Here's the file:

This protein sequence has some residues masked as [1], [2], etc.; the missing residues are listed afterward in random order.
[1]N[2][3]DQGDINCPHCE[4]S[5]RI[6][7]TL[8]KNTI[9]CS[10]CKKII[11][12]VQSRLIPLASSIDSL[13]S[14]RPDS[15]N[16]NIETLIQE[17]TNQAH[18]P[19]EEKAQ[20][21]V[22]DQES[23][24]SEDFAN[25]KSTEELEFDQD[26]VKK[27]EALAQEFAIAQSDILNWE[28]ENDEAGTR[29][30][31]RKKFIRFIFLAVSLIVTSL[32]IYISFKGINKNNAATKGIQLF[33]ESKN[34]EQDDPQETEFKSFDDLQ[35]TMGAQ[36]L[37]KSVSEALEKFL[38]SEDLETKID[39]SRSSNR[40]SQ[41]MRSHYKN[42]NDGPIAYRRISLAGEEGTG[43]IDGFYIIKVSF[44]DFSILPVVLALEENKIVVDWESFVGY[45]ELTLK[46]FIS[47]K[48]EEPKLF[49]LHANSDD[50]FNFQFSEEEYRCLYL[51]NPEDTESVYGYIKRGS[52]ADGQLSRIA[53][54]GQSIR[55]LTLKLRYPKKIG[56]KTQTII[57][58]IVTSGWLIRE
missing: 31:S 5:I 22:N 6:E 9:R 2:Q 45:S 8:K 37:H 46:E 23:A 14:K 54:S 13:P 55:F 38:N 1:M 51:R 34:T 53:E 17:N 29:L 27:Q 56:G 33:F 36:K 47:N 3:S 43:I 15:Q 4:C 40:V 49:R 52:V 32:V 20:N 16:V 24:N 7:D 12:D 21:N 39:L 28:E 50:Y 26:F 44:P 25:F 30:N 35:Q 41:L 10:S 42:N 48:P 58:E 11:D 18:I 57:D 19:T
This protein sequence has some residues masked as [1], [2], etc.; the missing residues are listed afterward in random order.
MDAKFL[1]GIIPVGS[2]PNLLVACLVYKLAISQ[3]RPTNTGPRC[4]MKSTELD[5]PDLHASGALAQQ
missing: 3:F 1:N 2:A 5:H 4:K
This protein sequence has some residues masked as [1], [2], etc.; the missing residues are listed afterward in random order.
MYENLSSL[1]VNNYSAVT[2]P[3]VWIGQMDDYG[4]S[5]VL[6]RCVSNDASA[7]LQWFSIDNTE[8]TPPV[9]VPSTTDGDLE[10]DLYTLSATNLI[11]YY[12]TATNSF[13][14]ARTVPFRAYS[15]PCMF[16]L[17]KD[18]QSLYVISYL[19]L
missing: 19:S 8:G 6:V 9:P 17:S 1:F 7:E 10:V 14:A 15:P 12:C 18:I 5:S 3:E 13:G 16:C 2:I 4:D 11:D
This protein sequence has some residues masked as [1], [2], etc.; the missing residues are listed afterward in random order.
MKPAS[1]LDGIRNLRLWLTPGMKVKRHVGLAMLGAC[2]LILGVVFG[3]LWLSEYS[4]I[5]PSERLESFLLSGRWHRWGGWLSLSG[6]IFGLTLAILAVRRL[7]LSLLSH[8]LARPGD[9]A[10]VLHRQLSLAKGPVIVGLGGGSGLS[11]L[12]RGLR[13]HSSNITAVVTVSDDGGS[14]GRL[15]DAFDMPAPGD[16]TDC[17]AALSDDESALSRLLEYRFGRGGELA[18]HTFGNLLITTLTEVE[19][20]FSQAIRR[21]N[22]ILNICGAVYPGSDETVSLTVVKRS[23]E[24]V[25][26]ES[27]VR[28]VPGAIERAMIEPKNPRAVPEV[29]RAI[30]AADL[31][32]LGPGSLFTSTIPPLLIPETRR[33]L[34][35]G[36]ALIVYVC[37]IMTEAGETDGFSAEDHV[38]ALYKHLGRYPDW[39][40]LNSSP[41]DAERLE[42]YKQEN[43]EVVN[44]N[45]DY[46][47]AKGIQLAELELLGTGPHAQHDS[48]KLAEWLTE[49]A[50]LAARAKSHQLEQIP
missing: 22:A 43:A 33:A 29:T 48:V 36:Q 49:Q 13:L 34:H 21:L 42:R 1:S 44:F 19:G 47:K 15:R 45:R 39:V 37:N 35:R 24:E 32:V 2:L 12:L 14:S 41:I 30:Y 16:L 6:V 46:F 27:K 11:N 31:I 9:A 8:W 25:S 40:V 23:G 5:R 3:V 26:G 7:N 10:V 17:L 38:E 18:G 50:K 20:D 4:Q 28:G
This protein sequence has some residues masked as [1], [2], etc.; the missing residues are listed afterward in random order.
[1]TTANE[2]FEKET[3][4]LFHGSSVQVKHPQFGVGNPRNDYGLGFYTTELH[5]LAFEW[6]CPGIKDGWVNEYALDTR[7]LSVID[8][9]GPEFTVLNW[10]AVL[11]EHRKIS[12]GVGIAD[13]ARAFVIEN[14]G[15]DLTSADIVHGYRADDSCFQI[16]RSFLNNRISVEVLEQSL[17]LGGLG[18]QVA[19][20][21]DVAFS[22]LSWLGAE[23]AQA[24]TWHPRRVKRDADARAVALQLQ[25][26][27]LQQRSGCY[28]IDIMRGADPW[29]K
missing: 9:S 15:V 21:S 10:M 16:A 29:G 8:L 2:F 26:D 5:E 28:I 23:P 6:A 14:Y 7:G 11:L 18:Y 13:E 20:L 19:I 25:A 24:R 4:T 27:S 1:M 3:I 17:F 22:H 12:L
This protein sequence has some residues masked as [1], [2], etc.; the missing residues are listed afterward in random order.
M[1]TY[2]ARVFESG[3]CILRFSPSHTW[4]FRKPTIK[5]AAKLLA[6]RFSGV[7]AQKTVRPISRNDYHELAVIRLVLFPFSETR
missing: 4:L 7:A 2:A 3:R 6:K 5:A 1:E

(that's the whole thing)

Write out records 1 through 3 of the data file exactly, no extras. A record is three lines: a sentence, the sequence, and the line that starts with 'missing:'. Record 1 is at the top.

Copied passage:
This protein sequence has some residues masked as [1], [2], etc.; the missing residues are listed afterward in random order.
[1]N[2][3]DQGDINCPHCE[4]S[5]RI[6][7]TL[8]KNTI[9]CS[10]CKKII[11][12]VQSRLIPLASSIDSL[13]S[14]RPDS[15]N[16]NIETLIQE[17]TNQAH[18]P[19]EEKAQ[20][21]V[22]DQES[23][24]SEDFAN[25]KSTEELEFDQD[26]VKK[27]EALAQEFAIAQSDILNWE[28]ENDEAGTR[29][30][31]RKKFIRFIFLAVSLIVTSL[32]IYISFKGINKNNAATKGIQLF[33]ESKN[34]EQDDPQETEFKSFDDLQ[35]TMGAQ[36]L[37]KSVSEALEKFL[38]SEDLETKID[39]SRSSNR[40]SQ[41]MRSHYKN[42]NDGPIAYRRISLAGEEGTG[43]IDGFYIIKVSF[44]DFSILPVVLALEENKIVVDWESFVGY[45]ELTLK[46]FIS[47]K[48]EEPKLF[49]LHANSDD[50]FNFQFSEEEYRCLYL[51]NPEDTESVYGYIKRGS[52]ADGQLSRIA[53][54]GQSIR[55]LTLKLRYPKKIG[56]KTQTII[57][58]IVTSGWLIRE
missing: 31:S 5:I 22:N 6:E 9:R 2:Q 45:S 8:K 37:H 46:E 23:A 14:K 54:S 13:P 55:F 38:N 1:M 51:R 34:T 53:E 17:N 29:L 27:Q 56:G 33:F 36:K 47:N 3:S 43:I 15:Q 4:C 40:V 49:R 52:V 32:V 20:N 16:V 24:N 7:D 12:D 21:N 39:L 28:E 50:Y 26:F 44:P 25:F 30:N 35:Q 41:L 10:S 42:N 48:P 58:E 11:D 18:I 57:D 19:T
This protein sequence has some residues masked as [1], [2], etc.; the missing residues are listed afterward in random order.
MDAKFL[1]GIIPVGS[2]PNLLVACLVYKLAISQ[3]RPTNTGPRC[4]MKSTELD[5]PDLHASGALAQQ
missing: 3:F 1:N 2:A 5:H 4:K
This protein sequence has some residues masked as [1], [2], etc.; the missing residues are listed afterward in random order.
MYENLSSL[1]VNNYSAVT[2]P[3]VWIGQMDDYG[4]S[5]VL[6]RCVSNDASA[7]LQWFSIDNTE[8]TPPV[9]VPSTTDGDLE[10]DLYTLSATNLI[11]YY[12]TATNSF[13][14]ARTVPFRAYS[15]PCMF[16]L[17]KD[18]QSLYVISYL[19]L
missing: 19:S 8:G 6:V 9:P 17:S 1:F 7:E 10:V 14:A 15:P 12:C 18:I 5:S 3:E 13:G 16:C 2:I 4:D 11:D